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This MA programme introduces students to major works of nineteenth- and twentieth-century British, French and American writers and provides a context for those works in philosophical and technological developments of the period. The programme explores a wide range of genres and authors and encourages the development of independent research skills. What and how will I learn? The core course develops a close reading of works by writers of the period, while the optional courses offer the opportunity to analyse some of the technologies, media, philosophical perspectives and art-forms whose development during the twentieth century has made itself felt in modernist and postmodernist writing. Degree Structure Students undertake courses to the value of 180 credits. The programme consists of one core course (60 credits), three optional courses (60 credits) and a research dissertation (60 credits). Core Modules Authors Dissertationreport All MA students undertake an independent research project which culminates in a dissertation of 15,000 words. Options OPTIONS MAY INCLUDE THE FOLLOWING: Sexuality and Twentieth-Century Culture The Avant Garde from Eisenstein to Punk Henry James The Invention of Cinema and Early Film Ulysses British Poetry from W.H. Auden to Simon Armitage Post-War American Poetry 21st Century Fiction Queer Writing 1900-1950 Chekhov and the Modern Short Story in English Irish Poetry from Yeats to Muldoon American Modernism (Cather, Toomer, Williams, Dos Passos) Hollywood Romantic Comedy: Genre and Gender, 1930-1980 Further details available on subject website: http:www.ucl.ac.ukenglishprospectivepglangma.htm Each course is taught through a weekly seminar. Assessment is through take home written examination, a portfolio of two 5,000 word essays and the research dissertation. Why should I study this degree at UCL? The UCL Department of English has an outstanding record for research many staff publish in mainstream as well as academic media: some are regular reviewers for newspapers and the London Review of Books. The ongoing Survey of English Usage provides an invaluable, internationally used resource. Excellent facilities are provided by UCL's library. It has several important holdings including the James Joyce Collection and the George Orwell Archive. Our graduate students have access to an incomparable range of archives and libraries, including Senate House Library and the British Library, both of which are nearby. Your future career The programme is an ideal preliminary stage to doctoral research and candidates who obtain the MA and have found a promising subject requiring further study are encouraged to apply to the UCL MPhilPhD programme. Recent first destinations of graduates include: College of Technology: Lecturer Kings Fund: Assistant Programme Manager Oxford University Press: Administrative Assistant - Literature Queens University Belfast: Research Assistant Perrett Laver: Research Associate The Guardian: Trainee Writer The Daily Mail: Administrative Assistant Castle School of English: EFL Teacher British Library: Leading Library Assistant Garden and Gun: Editorial Assistant Entry Requirements A minimum of an upper second-class Bachelor's degree in a relevant discipline from a UK university or an overseas qualification of an equivalent standard will normally be required. How to apply Applications should be made by 1 March for the year of entry, or by 1 February for candidates who are also seeking funding through the Arts and Humanities Research Council and those seeking UCL funding. Who can apply? The programme is particularly suitable for graduates with a first degree in English, although applicants holding a degree in another subject will be considered. The programme gives students a thorough grounding in the skills needed for independent research, and is an ideal foundation for further academic study in this field. Funding The English Department has an allocation of AHRC studentships. Only candidates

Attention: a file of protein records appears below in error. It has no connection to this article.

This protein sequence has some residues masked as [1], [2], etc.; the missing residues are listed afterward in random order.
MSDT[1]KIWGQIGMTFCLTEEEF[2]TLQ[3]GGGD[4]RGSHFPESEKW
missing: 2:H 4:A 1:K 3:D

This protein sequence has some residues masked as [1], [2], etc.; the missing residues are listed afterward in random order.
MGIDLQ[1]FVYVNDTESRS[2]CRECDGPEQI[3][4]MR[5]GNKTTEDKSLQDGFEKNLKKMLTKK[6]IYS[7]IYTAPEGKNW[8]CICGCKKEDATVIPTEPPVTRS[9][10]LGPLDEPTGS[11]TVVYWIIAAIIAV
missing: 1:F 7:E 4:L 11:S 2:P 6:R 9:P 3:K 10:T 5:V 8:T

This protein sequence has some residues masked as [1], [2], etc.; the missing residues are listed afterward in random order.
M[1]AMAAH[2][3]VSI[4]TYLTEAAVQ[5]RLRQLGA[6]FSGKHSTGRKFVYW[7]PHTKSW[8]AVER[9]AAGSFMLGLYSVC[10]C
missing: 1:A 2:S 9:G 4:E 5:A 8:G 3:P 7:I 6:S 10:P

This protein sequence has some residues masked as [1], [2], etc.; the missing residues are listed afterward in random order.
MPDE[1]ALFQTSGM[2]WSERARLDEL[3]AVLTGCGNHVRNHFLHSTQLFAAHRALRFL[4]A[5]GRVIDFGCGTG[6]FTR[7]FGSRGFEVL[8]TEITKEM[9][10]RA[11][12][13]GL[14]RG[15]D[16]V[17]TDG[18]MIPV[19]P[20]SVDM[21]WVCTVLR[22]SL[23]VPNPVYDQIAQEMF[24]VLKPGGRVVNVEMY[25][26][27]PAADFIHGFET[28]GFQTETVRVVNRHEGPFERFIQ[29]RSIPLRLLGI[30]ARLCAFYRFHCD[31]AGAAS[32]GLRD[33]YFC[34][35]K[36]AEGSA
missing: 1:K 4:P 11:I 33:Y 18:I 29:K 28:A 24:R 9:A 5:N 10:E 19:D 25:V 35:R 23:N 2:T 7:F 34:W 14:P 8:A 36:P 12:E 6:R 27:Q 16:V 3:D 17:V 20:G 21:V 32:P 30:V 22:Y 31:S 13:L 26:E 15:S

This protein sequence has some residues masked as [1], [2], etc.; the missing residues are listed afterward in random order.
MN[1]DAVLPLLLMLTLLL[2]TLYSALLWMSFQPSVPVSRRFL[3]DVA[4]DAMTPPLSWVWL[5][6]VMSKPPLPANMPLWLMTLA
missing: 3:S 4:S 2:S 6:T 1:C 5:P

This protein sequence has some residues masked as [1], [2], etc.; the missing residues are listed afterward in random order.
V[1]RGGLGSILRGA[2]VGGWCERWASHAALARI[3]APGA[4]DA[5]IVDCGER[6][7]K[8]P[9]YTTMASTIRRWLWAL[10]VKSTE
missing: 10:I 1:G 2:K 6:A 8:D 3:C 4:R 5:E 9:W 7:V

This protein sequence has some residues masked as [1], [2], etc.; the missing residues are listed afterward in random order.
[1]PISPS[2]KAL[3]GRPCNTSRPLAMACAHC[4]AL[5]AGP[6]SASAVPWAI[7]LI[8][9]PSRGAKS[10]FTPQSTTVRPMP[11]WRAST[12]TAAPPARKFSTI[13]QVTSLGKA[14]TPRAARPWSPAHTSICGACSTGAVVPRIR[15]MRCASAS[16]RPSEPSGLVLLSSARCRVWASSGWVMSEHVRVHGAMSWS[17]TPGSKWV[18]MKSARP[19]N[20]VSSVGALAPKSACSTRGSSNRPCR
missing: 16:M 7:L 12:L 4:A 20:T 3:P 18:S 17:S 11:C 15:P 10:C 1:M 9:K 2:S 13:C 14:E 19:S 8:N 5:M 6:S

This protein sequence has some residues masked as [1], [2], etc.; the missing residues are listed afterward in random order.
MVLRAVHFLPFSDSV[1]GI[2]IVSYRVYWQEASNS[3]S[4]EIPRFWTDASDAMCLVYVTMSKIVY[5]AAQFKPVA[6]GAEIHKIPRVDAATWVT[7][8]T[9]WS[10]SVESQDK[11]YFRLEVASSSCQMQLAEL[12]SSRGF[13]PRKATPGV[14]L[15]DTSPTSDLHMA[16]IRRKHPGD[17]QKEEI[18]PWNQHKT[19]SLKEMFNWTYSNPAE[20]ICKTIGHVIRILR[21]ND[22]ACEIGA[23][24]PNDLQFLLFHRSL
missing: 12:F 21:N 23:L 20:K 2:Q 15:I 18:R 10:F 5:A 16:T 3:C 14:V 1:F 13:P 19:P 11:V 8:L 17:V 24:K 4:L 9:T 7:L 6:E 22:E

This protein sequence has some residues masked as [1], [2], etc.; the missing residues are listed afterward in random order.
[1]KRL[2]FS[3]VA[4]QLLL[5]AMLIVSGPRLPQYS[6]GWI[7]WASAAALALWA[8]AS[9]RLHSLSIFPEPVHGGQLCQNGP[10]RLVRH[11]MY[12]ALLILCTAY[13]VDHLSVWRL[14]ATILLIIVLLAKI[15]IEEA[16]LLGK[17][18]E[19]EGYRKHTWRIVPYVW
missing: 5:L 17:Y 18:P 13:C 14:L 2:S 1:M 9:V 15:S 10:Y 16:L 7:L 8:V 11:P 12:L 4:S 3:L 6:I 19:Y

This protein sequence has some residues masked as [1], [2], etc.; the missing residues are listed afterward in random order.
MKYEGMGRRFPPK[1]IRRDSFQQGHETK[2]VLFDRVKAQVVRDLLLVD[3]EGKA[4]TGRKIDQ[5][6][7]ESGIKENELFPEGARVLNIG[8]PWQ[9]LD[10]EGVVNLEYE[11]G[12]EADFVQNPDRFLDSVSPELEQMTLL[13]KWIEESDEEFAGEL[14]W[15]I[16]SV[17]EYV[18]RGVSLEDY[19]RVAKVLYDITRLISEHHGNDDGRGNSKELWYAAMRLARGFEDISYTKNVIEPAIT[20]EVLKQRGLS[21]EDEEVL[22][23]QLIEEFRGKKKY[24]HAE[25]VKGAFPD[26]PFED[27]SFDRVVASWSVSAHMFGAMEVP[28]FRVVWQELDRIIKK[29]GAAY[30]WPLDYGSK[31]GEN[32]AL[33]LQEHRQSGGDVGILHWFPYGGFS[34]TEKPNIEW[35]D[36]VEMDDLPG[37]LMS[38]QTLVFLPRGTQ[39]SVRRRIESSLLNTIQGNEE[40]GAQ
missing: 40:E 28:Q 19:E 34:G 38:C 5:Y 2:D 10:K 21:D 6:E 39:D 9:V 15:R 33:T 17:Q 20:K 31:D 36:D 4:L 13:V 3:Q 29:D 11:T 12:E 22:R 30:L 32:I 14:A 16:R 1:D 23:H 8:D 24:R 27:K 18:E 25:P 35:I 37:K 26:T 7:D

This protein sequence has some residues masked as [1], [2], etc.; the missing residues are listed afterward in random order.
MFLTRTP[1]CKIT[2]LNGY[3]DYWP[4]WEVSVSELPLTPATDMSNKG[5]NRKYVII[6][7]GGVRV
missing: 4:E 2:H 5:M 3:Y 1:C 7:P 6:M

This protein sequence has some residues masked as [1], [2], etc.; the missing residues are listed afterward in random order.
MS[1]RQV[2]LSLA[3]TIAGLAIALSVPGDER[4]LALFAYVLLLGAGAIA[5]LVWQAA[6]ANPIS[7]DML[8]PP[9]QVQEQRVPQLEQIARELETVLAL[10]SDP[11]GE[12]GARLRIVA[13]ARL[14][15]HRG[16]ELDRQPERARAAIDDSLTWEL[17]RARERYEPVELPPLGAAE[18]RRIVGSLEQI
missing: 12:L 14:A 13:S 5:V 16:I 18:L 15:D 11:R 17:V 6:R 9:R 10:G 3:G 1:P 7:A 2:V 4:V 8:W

This MA programme introduces students to major works of nineteenth- and twentieth-century British, French and American writers and provides a context for those works in philosophical and technological developments of the period. The programme explores a wide range of genres and authors and encourages the development of independent research skills. What and how will I learn? The core course develops a close reading of works by writers of the period, while the optional courses offer the oppo...